Research Papers

An Expert System for Differential Diagnosis of Myocardial Infarction

[+] Author and Article Information
Abdul Jaleel

Mechanical Engineering,
Texas A&M University,
P.O. Box 23874,
Education City,
Doha, Qatar
e-mail: ajaleelp@gmail.com

Reza Tafreshi

Associate Professor
Mechanical Engineering,
Texas A&M University,
P.O. Box 23874,
Education City,
Doha, Qatar
e-mail: reza.tafreshi@qatar.tamu.edu

Leyla Tafreshi

Lehigh Valley Health Network,
Allentown, PA 18105
e-mail: ltafreshi@gmail.com

Contributed by the Dynamic Systems Division of ASME for publication in the JOURNAL OF DYNAMIC SYSTEMS, MEASUREMENT, AND CONTROL. Manuscript received December 7, 2015; final manuscript received May 2, 2016; published online August 9, 2016. Assoc. Editor: Hashem Ashrafiuon.

J. Dyn. Sys., Meas., Control 138(11), 111012 (Aug 09, 2016) (8 pages) Paper No: DS-15-1621; doi: 10.1115/1.4033838 History: Received December 07, 2015; Revised May 02, 2016

Automated early detection of myocardial infarction (MI) has been long studied for the purpose of saving human lives. In this paper, we propose a rule-based expert system to analyze a 12-lead electrocardiogram (ECG) for various types of MI. This system is developed by mapping clinical definitions of different types of MI and their differential diagnosis into corresponding algorithmic rule sets. Essential preprocessing steps such as baseline correction, removal of ectopic beats, and median filtering are carried out on recorded ECG. Techniques such as multistage polynomial correction and QRS subtraction are exploited to achieve reliable preprocessing. The processed ECG is then delineated using a time-domain differential-based search algorithm recently proposed by the team to obtain the relevant features and measures. These features and measures are further utilized by an if-then rule set to classify the ECG into various groups. The performance of the system when validated on sample MI database exhibited a sensitivity of 95.7% and specificity of 94.6%. Unlike many previous works, this reliable performance is achieved without the use of abstract classifiers or the need of prior training. Being based on medical definitions, the system is also easily comprehensible, modifiable, and compatible with manual diagnosis.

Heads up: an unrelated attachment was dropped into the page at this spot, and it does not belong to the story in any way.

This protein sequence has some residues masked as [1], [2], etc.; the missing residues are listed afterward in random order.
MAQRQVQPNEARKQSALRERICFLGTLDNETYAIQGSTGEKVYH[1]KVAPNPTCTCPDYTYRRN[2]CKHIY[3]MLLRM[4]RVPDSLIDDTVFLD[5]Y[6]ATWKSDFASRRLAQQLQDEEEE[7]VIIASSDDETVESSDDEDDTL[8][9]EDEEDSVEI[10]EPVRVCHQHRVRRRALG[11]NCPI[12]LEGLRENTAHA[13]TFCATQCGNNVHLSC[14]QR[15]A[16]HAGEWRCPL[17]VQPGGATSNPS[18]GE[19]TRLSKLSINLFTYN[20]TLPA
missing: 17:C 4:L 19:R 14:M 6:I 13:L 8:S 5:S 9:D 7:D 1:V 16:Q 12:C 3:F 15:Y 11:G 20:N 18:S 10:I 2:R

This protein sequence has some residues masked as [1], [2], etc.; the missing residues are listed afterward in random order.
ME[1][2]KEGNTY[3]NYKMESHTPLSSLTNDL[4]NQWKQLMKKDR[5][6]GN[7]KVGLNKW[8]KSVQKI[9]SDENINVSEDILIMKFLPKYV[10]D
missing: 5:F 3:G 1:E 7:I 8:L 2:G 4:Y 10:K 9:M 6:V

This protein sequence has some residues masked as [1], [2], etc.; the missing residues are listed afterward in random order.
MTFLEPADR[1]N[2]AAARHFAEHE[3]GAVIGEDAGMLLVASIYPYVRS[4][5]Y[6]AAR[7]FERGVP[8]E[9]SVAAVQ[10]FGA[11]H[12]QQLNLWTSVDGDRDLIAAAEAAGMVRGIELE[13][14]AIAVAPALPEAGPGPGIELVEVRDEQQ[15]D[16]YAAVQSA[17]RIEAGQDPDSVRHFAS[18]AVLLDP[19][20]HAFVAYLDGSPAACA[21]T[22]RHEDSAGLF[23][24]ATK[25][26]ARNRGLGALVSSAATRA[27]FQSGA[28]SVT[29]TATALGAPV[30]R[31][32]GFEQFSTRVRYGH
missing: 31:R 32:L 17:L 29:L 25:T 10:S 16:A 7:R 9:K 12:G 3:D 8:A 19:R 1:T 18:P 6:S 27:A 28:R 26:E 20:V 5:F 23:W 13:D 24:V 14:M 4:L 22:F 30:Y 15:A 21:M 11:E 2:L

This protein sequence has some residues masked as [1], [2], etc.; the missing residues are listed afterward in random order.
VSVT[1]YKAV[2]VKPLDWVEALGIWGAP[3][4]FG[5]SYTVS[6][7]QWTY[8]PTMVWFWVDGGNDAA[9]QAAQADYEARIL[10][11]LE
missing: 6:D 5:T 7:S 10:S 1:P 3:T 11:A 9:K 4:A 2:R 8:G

Copyright © 2016 by ASME
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Fig. 1

Baseline correction of ECG through two-stage polynomial correction

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Fig. 2

Detection of ectopic beats through QRS subtraction. The detections correspond to the ectopic beat at 13 s. Two redundant detections are seen as the beat changes from normal to ectopic and back to normal.

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Fig. 3

(a) Original ECG recording within the selected window and (b) the composite beat (the middle beat, in red) obtained from the medians of the original beats (first and third beats, in blue)

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Fig. 4

A sample ECG beat annotated with detections from the delineation algorithm

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Fig. 5

The overall flowchart of the rule-based MI detection system

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Fig. 6

A noisy ECG lead identified to be clinically indecisive




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